What are the steps to obtain a green card through marriage

Obtaining a green card through marriage to a U.S. citizen is a common and straightforward way for foreign nationals to gain permanent residency in the United States. This process allows spouses of U.S. citizens to live and work permanently in the country. In this step-by-step guide, we will walk you through the process of obtaining a green card through marriage.


Step 1: Determine Eligibility

Before you begin the process, it is important to determine if you are eligible to apply for a green card through marriage. The eligibility requirements include:

  • Being legally married to a U.S. citizen
  • Having a valid marriage certificate
  • Being in a bona fide marriage (a genuine marriage based on love and commitment)
  • Both partners being at least 18 years old

Step 2: Gather Required Documents

Once you have determined your eligibility, you will need to gather the necessary documents to support your green card application. The required documents may include:

  • Proof of identity (passport, birth certificate, etc.)
  • Proof of marriage (marriage certificate, wedding photos, joint bank account statements, etc.)
  • Proof of U.S. citizenship of your spouse (U.S. passport, birth certificate, naturalization certificate, etc.)
  • Proof of legal entry into the United States (visa, I-94 record, etc.)
  • Proof of any previous marriages and divorces (divorce decree, annulment papers, etc.)

Step 3: File Petition

Once you have gathered all the required documents, the next step is to file a petition with the U.S. Citizenship and Immigration Services (USCIS). The petition is known as Form I-130, Petition for Alien Relative. This form establishes the relationship between you and your U.S. citizen spouse and initiates the green card application process. It is important to fill out the form accurately and provide all the necessary supporting documents.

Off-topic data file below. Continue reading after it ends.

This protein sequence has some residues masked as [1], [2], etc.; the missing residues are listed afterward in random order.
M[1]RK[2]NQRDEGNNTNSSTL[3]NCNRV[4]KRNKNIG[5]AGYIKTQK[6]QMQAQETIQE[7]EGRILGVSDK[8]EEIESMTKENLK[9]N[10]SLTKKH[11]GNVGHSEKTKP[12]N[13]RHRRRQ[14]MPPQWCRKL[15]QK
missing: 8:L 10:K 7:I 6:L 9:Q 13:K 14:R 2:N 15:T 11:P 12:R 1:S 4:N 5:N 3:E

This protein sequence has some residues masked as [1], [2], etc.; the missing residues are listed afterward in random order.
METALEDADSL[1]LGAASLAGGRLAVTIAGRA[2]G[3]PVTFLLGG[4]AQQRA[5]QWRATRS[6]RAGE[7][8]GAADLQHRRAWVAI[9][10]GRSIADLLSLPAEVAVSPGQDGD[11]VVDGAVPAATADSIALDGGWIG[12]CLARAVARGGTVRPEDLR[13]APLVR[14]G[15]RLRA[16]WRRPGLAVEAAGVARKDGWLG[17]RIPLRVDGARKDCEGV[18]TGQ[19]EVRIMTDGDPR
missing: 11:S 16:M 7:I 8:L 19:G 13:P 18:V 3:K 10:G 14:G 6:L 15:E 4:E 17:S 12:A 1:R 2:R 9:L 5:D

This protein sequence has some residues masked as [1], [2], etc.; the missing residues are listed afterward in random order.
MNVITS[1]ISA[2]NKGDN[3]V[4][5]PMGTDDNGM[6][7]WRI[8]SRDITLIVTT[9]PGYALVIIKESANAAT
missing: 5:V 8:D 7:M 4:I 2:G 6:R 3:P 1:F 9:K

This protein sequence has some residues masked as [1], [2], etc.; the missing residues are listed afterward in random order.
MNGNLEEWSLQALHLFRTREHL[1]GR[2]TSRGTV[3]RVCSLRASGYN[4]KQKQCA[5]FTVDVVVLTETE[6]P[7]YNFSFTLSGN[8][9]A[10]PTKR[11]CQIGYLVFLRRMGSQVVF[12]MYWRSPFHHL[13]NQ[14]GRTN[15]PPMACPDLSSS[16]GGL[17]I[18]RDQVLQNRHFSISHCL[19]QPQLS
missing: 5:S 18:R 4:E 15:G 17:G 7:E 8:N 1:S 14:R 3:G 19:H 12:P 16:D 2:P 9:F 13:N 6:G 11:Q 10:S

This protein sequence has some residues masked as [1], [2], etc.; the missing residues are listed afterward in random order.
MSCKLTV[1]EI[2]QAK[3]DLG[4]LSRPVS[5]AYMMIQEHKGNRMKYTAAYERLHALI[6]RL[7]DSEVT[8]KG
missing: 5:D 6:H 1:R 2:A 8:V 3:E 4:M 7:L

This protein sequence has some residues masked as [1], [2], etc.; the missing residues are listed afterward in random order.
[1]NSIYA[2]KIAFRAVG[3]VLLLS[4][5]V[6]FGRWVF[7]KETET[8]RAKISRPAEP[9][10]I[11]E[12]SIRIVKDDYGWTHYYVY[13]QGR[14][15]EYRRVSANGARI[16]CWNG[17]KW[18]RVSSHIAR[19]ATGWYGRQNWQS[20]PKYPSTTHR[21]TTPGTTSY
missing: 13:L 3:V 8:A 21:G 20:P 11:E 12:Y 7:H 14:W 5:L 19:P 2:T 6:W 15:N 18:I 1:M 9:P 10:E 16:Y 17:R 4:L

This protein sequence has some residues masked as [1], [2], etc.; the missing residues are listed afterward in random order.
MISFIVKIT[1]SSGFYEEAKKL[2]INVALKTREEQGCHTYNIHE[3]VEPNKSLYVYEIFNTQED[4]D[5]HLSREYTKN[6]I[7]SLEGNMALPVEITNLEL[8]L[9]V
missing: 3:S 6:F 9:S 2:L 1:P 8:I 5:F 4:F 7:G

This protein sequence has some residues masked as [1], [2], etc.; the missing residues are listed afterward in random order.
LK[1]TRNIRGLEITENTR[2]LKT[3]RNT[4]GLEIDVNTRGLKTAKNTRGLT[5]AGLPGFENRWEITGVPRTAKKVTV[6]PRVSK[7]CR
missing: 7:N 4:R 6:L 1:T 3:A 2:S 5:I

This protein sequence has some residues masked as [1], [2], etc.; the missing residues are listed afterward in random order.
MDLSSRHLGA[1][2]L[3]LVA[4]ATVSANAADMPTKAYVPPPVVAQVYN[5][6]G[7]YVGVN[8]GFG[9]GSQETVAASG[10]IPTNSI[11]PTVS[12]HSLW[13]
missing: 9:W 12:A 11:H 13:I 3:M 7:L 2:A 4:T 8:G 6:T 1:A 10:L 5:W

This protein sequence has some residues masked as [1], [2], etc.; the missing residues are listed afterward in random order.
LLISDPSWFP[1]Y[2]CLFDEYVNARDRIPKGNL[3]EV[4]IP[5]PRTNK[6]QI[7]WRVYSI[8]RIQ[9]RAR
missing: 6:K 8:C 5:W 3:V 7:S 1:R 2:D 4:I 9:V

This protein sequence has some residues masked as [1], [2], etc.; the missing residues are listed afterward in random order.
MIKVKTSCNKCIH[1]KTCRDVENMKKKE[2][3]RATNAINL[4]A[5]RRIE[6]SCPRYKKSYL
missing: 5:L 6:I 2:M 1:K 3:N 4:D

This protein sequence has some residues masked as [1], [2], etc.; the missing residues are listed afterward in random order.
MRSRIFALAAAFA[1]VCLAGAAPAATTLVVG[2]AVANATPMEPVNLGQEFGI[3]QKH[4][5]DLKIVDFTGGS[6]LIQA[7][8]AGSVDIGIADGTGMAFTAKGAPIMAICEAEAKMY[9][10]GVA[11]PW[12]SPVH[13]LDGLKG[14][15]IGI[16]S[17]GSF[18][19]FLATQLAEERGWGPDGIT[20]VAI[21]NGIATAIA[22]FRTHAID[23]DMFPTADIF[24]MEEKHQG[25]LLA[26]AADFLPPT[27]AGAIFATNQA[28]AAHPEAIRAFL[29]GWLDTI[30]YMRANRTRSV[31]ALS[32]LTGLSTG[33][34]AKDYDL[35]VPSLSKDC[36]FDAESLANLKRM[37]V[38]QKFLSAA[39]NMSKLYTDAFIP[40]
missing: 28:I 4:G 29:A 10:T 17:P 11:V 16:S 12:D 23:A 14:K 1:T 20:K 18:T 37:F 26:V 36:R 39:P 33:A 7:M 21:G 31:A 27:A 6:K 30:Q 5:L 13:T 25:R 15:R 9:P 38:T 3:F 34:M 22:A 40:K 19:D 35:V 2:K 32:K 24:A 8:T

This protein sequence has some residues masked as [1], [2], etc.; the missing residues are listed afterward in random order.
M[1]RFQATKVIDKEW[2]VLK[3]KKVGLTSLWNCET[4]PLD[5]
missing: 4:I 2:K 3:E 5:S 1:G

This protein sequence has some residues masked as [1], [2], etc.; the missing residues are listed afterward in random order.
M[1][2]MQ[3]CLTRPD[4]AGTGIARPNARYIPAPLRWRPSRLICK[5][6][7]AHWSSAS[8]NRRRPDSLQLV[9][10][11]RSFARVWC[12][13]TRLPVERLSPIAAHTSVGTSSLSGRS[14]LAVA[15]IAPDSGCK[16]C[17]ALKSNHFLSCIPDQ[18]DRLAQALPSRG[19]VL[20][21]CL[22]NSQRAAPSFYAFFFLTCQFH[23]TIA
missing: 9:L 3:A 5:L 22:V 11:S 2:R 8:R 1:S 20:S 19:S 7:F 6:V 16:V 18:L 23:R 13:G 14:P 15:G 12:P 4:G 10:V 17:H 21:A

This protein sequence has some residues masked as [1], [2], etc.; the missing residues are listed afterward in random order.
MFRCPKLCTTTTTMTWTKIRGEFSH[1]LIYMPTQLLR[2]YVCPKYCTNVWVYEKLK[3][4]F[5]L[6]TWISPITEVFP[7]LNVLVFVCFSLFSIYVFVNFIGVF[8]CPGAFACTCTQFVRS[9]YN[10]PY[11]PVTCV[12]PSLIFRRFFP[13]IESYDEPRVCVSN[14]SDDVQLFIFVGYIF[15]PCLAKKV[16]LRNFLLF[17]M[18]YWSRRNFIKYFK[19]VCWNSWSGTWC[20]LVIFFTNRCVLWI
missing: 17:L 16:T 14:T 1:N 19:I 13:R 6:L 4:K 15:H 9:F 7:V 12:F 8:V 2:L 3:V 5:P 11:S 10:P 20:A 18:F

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Step 4: Attend Interview

After your petition is approved by the USCIS, you will be scheduled for an interview at a USCIS office. The purpose of the interview is to verify the authenticity of your marriage and assess your eligibility for a green card. During the interview, you and your spouse will be asked questions about your relationship, living arrangements, and future plans. It is crucial to be well-prepared and provide truthful and consistent answers.

Step 5: Receive Conditional Green Card

If your marriage is determined to be genuine and you meet all the eligibility criteria, you will be granted a conditional green card. The conditional green card is valid for two years and serves as proof of your lawful permanent residency in the United States. It is essential to maintain your marital relationship during this period to be eligible for the next step.

Step 6: Remove Conditions

Within the 90-day period before your conditional green card expires, you must file Form I-751, Petition to Remove Conditions on Residence. This form should be filed jointly by you and your spouse. The purpose of this step is to prove that your marriage is still genuine and continues to exist. You will need to provide evidence of your ongoing marital relationship, such as joint bank account statements, lease agreements, utility bills, and affidavits from friends and family.


Obtaining a green card through marriage can be a life-changing process that allows foreign nationals to establish permanent residency in the United States. By following the step-by-step guide outlined above, you can navigate the process with confidence and increase your chances of a successful application. Remember to consult with an immigration attorney or seek professional advice to ensure you meet all the requirements and complete the process smoothly.

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Frequently Asked Questions

1. How long does it take to obtain a green card through marriage?

The processing time for a green card through marriage can vary depending on various factors, such as the USCIS workload and the complexity of your case. On average, it can take anywhere from 10 to 38 months.

2. Can I apply for a green card if my spouse is not a U.S. citizen?

No, you can only apply for a green card through marriage if your spouse is a U.S. citizen. If your spouse is a lawful permanent resident (green card holder), you may be eligible for a different immigration category.

3. What happens if my marriage ends before I receive a green card?

If your marriage ends in divorce before you receive a green card, it may affect your eligibility for the green card. However, there are certain exceptions and provisions in place to protect individuals who entered into a bona fide marriage but experienced marriage dissolution.

4. Can I work while waiting for my green card through marriage?

Yes, you may be eligible to apply for a work permit, also known as an Employment Authorization Document (EAD), while your green card application is pending. The EAD allows you to work legally in the United States until your green card is approved.

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